Gold THE GEOFFREY CHAUCER PAGE


 

The Little Children's Little Book (courtesy book c. 1480)

 




4



8



12



16



20



24



28



32



36



40



44



48



52



56



60



64



68



72



76



80



84



88



92



96



100



104



108











Lytylle childrene, here ye may lere
Moche curtesy that is wrytyne here
For clerkis that the vij artes cunne,
Seyn that curtesy from hevyn come
Whan Gabryelle oure lady grette,
And Elizabeth with Mary mette.
Alle vertues arne closide yn curtesye,
And alle vices yn vylonye.
Loke thyne hondis be wasshe clene,
That no fylthe on thy nayles be sene.
Take thou no mete tylle grace be seyde,
And tylle thou see alle thynge arayede.
Loke, my son, that thow not sytte
Tylle the ruler of the hous the bydde;
And at thy mete, yn the begynnyng,
Loke on pore men that thow thynk,
For the fulle wombe without any faylys
Wot fulle lytyl what the hungery aylys.
Ete not thy mete to hastely,
A-byde and ete esely.
Tylle thou have thy fulle servyse,
Touche noo messe in noo wyse.
Kerve not thy brede to thynne,
Ne breke hit not on twynne:
The mosselle that thou begynnsse to touche,
Cast them not in thy pouche.
Put not thy fyngerys on thy dysche, your fingers in the dish,
Nothyr in flesche, nothyr in fysche.
Put not thy mete in-to the salte,
In-to thy Seler that thy salte halte,
But ley it fayre on thi trenchere
The byfore, and that is thyne honore.
Pyke not thine Eris ne thy nostrellis;
If thou do, men wolle sey thou come of cherlis.
And I whylle thi mete yn thi mouth is,
Drynk thow not; for-gete not this.
Ete thi mete by smalle mosselles;
Fylle not thy mouth as done brothellis.
Pyke not thi teth with thy knyfe
In no company begynne thow stryfe.
And whan thou hast thi potage doone,
Out of thy dyssh thow put thi spone.
Ne spitte thow not over the tabylle,
Ne therupon, for that is no thing abylle.
Ley not thyne Elbowe nor thy fyst
Vpon the tabylle whylis that thow etist.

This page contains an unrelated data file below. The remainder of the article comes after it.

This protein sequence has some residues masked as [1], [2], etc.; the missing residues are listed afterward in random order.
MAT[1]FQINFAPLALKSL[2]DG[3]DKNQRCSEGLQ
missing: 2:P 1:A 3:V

Bulk not as a Beene were yn thi throte,
As a karle that comys oute of a cote.
And thy mete be of grete pryce,
Be ware of hyt, or thou arte not wyse.
Speke noo worde stylle ne sterke;
And honowre and curtesy loke thou kepe,
And at the table loke thou mkake good chere;
Loke thou rownde not in nomannys ere.
Wyth thy fyngeres thou towche and taste
Thy mete; And look thou do no waste.
Loke thou laughe not, nor grenne;
And with moche speche thou mayste do synne.
Mete ne drynke loke thou ne spylle,
But sette hit downe fayre and stylle.
Kepe thy cloth clene the byforne,
And bere the so thow have no scorne.
Byte not thi mete, but kerve it clene,
Be welle ware no drop be sene.
Whan thou etyst, gape not to wyde
That thi mouth be sene on yche a syde.
And son, beware, I rede, of on thyng,
Blow nether yn thi mete nor yn thi drynk.
And yif thi lord drynk at that tyde,
Drynk thou not, but hym abyde;
Be it at Evyne, be it at noone,
Drynk thou not tylle he haue done.
Upon thi trencher no fyllthe thou see,
It is not honest, as I telle the;
Ne drynk behynde no mannes bakke,
For yf thou do, thow art to lakke.
And chese come forthe, be not to gredy,
Ne cutte thow not therof to hastely.
Caste not thi bones ynto the flore,
But ley them fayre on thi trenchore.